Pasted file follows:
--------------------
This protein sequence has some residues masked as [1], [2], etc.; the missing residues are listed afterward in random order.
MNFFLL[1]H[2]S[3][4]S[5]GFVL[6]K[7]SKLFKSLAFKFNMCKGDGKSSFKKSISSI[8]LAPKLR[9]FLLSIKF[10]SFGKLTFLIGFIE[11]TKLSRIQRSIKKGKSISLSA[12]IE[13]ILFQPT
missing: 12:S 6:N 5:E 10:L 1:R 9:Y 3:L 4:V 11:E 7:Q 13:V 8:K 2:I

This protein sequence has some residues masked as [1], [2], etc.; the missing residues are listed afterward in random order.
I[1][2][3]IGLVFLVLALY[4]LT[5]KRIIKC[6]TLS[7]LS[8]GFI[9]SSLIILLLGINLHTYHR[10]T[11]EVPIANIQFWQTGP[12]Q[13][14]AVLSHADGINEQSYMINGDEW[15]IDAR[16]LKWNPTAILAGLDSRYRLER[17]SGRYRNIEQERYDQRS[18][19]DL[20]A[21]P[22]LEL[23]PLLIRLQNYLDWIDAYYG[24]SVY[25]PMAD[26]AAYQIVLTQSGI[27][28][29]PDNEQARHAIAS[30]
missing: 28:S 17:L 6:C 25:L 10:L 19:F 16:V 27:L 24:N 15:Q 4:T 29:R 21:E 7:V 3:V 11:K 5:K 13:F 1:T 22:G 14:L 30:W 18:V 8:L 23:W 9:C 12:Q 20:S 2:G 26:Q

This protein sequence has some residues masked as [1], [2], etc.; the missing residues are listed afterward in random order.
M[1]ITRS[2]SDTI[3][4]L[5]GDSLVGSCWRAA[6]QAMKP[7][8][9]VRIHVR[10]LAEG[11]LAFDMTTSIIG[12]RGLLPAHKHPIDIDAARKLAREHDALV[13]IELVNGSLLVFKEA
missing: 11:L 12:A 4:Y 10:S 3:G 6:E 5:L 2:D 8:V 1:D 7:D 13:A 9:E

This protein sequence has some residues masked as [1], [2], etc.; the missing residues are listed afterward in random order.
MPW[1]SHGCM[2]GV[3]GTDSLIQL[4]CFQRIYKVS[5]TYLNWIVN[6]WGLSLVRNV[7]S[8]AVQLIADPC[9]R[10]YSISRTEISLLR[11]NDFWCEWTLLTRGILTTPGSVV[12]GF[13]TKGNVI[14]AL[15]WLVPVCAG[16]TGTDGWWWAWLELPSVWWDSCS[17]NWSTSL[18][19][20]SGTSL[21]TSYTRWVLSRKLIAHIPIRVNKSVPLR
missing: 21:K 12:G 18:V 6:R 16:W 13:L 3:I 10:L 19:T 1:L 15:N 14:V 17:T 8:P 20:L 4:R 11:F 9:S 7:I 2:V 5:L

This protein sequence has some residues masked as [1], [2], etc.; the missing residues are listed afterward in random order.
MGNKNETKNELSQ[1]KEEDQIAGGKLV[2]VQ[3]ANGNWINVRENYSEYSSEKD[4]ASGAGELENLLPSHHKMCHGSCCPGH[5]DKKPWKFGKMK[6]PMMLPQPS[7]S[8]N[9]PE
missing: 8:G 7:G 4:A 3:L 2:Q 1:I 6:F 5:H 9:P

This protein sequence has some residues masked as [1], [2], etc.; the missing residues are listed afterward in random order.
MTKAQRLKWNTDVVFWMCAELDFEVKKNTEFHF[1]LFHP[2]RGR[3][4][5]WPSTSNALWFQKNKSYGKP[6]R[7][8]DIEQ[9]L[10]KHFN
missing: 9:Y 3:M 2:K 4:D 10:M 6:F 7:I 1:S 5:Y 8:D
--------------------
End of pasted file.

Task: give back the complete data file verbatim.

This protein sequence has some residues masked as [1], [2], etc.; the missing residues are listed afterward in random order.
MNFFLL[1]H[2]S[3][4]S[5]GFVL[6]K[7]SKLFKSLAFKFNMCKGDGKSSFKKSISSI[8]LAPKLR[9]FLLSIKF[10]SFGKLTFLIGFIE[11]TKLSRIQRSIKKGKSISLSA[12]IE[13]ILFQPT
missing: 12:S 6:N 5:E 10:L 1:R 9:Y 3:L 4:V 11:E 7:Q 13:V 8:K 2:I

This protein sequence has some residues masked as [1], [2], etc.; the missing residues are listed afterward in random order.
I[1][2][3]IGLVFLVLALY[4]LT[5]KRIIKC[6]TLS[7]LS[8]GFI[9]SSLIILLLGINLHTYHR[10]T[11]EVPIANIQFWQTGP[12]Q[13][14]AVLSHADGINEQSYMINGDEW[15]IDAR[16]LKWNPTAILAGLDSRYRLER[17]SGRYRNIEQERYDQRS[18][19]DL[20]A[21]P[22]LEL[23]PLLIRLQNYLDWIDAYYG[24]SVY[25]PMAD[26]AAYQIVLTQSGI[27][28][29]PDNEQARHAIAS[30]
missing: 28:S 17:L 6:C 25:L 10:L 19:F 16:V 27:L 24:N 15:Q 4:T 29:R 21:E 7:V 3:V 11:K 5:K 13:F 1:T 22:G 14:L 30:W 18:V 8:L 23:W 9:C 12:Q 20:S 2:G 26:Q

This protein sequence has some residues masked as [1], [2], etc.; the missing residues are listed afterward in random order.
M[1]ITRS[2]SDTI[3][4]L[5]GDSLVGSCWRAA[6]QAMKP[7][8][9]VRIHVR[10]LAEG[11]LAFDMTTSIIG[12]RGLLPAHKHPIDIDAARKLAREHDALV[13]IELVNGSLLVFKEA
missing: 11:L 12:A 4:Y 10:S 3:G 6:E 5:L 2:D 8:V 1:D 7:D 13:A 9:E

This protein sequence has some residues masked as [1], [2], etc.; the missing residues are listed afterward in random order.
MPW[1]SHGCM[2]GV[3]GTDSLIQL[4]CFQRIYKVS[5]TYLNWIVN[6]WGLSLVRNV[7]S[8]AVQLIADPC[9]R[10]YSISRTEISLLR[11]NDFWCEWTLLTRGILTTPGSVV[12]GF[13]TKGNVI[14]AL[15]WLVPVCAG[16]TGTDGWWWAWLELPSVWWDSCS[17]NWSTSL[18][19][20]SGTSL[21]TSYTRWVLSRKLIAHIPIRVNKSVPLR
missing: 21:K 12:G 18:V 6:R 16:W 13:L 3:I 10:L 19:T 1:L 15:N 14:V 17:T 8:P 20:L 4:R 11:F 9:S 7:I 2:V 5:L

This protein sequence has some residues masked as [1], [2], etc.; the missing residues are listed afterward in random order.
MGNKNETKNELSQ[1]KEEDQIAGGKLV[2]VQ[3]ANGNWINVRENYSEYSSEKD[4]ASGAGELENLLPSHHKMCHGSCCPGH[5]DKKPWKFGKMK[6]PMMLPQPS[7]S[8]N[9]PE
missing: 8:G 7:G 4:A 3:L 2:Q 1:I 6:F 5:H 9:P

This protein sequence has some residues masked as [1], [2], etc.; the missing residues are listed afterward in random order.
MTKAQRLKWNTDVVFWMCAELDFEVKKNTEFHF[1]LFHP[2]RGR[3][4][5]WPSTSNALWFQKNKSYGKP[6]R[7][8]DIEQ[9]L[10]KHFN
missing: 9:Y 3:M 2:K 4:D 10:M 6:F 7:I 1:S 5:Y 8:D